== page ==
As a mom to young children, I’ve become aware that they copy pretty much everything I do. They use the same expressions I use. They copy my actions and the order in which I do things. They are learning how to exist in this world based on me.

That makes me conscious that I must’ve done the same thing when I was a child. I watched what my mom and dad were doing, and I copied them. If they said, “hi” instead of “hello” that’s what I said too. If they put salt and pepper on their potatoes, than I did too. You get the idea, and you probably have some great examples of how your kids copy you and/or how you copied your parents or caregivers when you were little.

Some of these things that we learn as children stick with us our entire lives, and we end up passing them on to our own children. When it comes to kitchen habits you may have learned from your mother or grandmother, it’s time to stop the cycle.

Here are 7 things you probably learned by watching your mom in the kitchen, and you need to un-learn them fast!

  1. Leaving Leftovers on the Counter

    Perhaps it was after a big breakfast or at a party, but you probably saw this happen. When everyone was done eating, Mom covered the leftovers with plastic wrap and left them on the counter instead of putting them in the refrigerator. We assume this was so we could easily grab a snack later, but food that is left at room temperature for longer than 2 hours is not safe to eat.

  2. Leaving Food at Room Temp to Thaw It

    The correct way to thaw food is to put it in the refrigerator. Perhaps mom was short on time or forget to thaw meat for dinner in advance, but we can remember more than once when mom put some frozen meat in the sink all day to thaw. This is very unsafe because it can cause bacteria to grow quite rapidly. Yikes! If you really need to thaw something quickly, the microwave might be your best friend.

  3. Cleaning Chicken in the Sink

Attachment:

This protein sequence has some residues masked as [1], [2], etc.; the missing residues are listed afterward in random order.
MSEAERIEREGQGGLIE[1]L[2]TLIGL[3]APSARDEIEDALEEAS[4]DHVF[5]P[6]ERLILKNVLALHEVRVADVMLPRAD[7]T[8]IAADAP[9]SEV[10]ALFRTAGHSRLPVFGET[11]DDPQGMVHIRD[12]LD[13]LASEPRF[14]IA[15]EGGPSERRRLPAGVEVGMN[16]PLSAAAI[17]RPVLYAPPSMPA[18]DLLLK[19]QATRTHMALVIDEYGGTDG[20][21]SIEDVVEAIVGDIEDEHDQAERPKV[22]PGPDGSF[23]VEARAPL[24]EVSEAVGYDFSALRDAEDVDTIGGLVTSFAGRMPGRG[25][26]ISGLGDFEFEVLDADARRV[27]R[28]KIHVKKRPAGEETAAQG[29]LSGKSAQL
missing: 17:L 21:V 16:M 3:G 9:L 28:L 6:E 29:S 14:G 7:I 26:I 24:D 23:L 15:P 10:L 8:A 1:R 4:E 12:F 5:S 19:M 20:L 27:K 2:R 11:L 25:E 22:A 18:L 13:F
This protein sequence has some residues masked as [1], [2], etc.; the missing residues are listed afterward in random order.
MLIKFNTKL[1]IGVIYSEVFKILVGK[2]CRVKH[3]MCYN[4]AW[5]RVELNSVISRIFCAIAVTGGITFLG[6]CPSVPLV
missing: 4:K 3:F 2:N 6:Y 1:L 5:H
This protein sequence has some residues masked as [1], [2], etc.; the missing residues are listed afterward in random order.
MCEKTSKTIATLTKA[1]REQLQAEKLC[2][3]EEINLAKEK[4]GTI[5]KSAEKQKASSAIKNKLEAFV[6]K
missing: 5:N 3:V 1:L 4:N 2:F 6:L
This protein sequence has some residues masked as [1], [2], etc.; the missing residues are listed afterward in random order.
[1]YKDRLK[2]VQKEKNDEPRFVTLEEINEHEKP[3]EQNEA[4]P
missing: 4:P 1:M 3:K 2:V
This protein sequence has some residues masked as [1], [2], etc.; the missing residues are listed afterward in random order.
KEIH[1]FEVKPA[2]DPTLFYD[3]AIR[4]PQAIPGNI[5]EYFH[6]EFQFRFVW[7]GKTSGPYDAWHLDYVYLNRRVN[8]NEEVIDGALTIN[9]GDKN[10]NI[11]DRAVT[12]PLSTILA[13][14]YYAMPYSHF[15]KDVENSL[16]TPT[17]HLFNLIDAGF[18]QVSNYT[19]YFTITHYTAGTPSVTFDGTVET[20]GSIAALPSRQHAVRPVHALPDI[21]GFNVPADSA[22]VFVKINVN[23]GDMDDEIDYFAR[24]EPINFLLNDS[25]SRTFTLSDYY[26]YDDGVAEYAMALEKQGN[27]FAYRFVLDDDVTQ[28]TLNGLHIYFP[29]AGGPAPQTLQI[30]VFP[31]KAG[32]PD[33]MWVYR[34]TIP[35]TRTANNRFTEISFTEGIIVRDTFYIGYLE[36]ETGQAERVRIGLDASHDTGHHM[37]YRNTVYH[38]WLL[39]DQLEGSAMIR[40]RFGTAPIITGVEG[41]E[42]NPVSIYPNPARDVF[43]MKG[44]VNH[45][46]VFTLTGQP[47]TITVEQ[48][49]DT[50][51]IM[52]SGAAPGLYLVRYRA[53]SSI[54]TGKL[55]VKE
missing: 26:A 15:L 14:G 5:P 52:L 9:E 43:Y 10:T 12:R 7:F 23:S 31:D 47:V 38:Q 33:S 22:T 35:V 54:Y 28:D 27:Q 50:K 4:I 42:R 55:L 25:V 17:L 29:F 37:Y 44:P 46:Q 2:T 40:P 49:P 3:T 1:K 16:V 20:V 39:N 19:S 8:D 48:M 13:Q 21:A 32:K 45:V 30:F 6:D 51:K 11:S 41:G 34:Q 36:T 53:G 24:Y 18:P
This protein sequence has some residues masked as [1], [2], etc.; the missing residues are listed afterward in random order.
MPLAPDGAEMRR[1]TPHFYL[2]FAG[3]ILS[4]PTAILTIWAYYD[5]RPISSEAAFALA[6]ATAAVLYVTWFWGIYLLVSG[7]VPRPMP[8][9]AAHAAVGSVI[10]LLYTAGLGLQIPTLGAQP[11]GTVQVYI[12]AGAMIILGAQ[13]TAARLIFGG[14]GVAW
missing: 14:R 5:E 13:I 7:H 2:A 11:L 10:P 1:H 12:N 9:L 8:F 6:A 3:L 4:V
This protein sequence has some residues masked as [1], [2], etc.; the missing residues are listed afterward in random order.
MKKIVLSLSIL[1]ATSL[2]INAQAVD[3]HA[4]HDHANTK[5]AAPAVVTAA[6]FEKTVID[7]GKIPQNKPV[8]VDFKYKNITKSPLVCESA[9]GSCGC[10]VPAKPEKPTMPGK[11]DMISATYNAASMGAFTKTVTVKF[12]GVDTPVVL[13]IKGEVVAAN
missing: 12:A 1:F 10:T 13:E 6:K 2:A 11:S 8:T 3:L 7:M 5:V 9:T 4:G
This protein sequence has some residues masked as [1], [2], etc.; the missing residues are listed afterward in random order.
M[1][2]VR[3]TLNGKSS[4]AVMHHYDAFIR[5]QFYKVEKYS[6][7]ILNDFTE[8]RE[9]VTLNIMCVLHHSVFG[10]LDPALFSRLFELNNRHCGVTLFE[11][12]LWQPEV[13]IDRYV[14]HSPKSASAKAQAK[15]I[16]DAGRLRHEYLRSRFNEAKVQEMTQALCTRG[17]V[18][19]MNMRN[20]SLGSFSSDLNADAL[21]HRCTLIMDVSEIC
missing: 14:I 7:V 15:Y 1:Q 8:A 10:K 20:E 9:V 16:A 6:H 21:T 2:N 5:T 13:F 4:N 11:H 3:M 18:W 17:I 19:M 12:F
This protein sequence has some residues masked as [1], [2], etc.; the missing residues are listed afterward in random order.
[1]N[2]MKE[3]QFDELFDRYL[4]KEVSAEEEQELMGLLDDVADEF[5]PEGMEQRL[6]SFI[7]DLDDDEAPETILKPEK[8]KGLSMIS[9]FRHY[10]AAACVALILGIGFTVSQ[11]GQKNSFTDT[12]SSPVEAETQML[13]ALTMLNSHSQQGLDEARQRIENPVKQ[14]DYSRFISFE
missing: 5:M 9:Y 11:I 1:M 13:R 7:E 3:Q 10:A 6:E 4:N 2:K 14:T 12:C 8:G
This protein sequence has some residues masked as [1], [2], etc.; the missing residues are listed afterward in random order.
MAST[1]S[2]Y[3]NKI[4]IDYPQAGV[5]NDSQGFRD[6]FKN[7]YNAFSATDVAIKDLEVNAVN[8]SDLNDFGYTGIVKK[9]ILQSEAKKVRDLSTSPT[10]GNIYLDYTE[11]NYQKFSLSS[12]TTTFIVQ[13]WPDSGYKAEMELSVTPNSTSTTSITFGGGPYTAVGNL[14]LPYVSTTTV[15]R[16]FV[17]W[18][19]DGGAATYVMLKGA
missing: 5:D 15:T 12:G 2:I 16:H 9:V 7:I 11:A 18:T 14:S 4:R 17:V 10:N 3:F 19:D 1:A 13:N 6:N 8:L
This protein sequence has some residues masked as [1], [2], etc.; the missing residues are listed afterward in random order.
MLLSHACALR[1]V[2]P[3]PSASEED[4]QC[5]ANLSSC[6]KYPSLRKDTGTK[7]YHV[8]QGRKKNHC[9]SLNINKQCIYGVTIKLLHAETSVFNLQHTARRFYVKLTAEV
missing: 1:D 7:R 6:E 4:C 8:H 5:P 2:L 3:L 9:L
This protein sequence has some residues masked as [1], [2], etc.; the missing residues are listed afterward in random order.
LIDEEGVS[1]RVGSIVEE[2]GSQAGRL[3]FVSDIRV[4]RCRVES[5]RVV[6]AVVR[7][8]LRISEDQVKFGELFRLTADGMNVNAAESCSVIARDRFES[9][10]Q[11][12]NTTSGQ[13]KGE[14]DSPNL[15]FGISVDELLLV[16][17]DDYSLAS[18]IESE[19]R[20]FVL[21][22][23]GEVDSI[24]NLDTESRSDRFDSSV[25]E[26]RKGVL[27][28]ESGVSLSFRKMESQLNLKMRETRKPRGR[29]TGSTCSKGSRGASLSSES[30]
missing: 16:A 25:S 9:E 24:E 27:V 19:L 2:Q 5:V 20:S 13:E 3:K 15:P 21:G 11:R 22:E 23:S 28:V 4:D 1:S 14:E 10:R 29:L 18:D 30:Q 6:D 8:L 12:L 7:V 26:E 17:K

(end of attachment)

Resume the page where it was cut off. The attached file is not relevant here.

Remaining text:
I can very clearly remember my mother rinsing pieces of chicken in the sink before cooking them. It’s time to stop the madness! Chicken does not need to be washed before you cook it. When you rinse raw chicken in the sink, you are only spreading germs all over your sink, and as far as 3 feet away from your sink! If you can’t bring yourself to believe that chicken does not need to be rinsed, at the very least, be sure to sanitize your sink and the surrounding area after rinsing it off.

  4. The Noodle Test

    Mom probably taught you that when you cook pasta, you’ll know that it’s done if you throw it against the wall and it sticks. While this may be true sometimes, a much easier way to know if it’s done or not is to taste it.

  5. Putting Tomatoes in the Refrigerator

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    The refrigerator’s cold temperature will ruin the flavor and texture of tomatoes and many other fruits and vegetables. It’s much better to store those on the counter and save the refrigerator space for meat, leftovers and other items mom left on the counter instead.

  6. Egg Shells

    What did your mom do with egg shells after she cracked an egg? If she’s anything like my mom, she put the shells back in the egg carton. Why, I have no idea. This is one habit I did not pick up, and you shouldn’t either. Those egg shells should be put in the trash.

  7. Using the Same Dishcloth for Everything

    The magic kitchen dishcloth served as a multi-purpose cleaning tool when I was growing up. It could be used to dry your hands, clean the kitchen counters and even wipe my face when I got food on it. Yuck! Just thinking about the spread of germs makes me feel a little bit sick. A kitchen needs more than one towel. There should be a different one for drying dishes than you use for cleaning the counters, and those towels need to be cleaned frequently.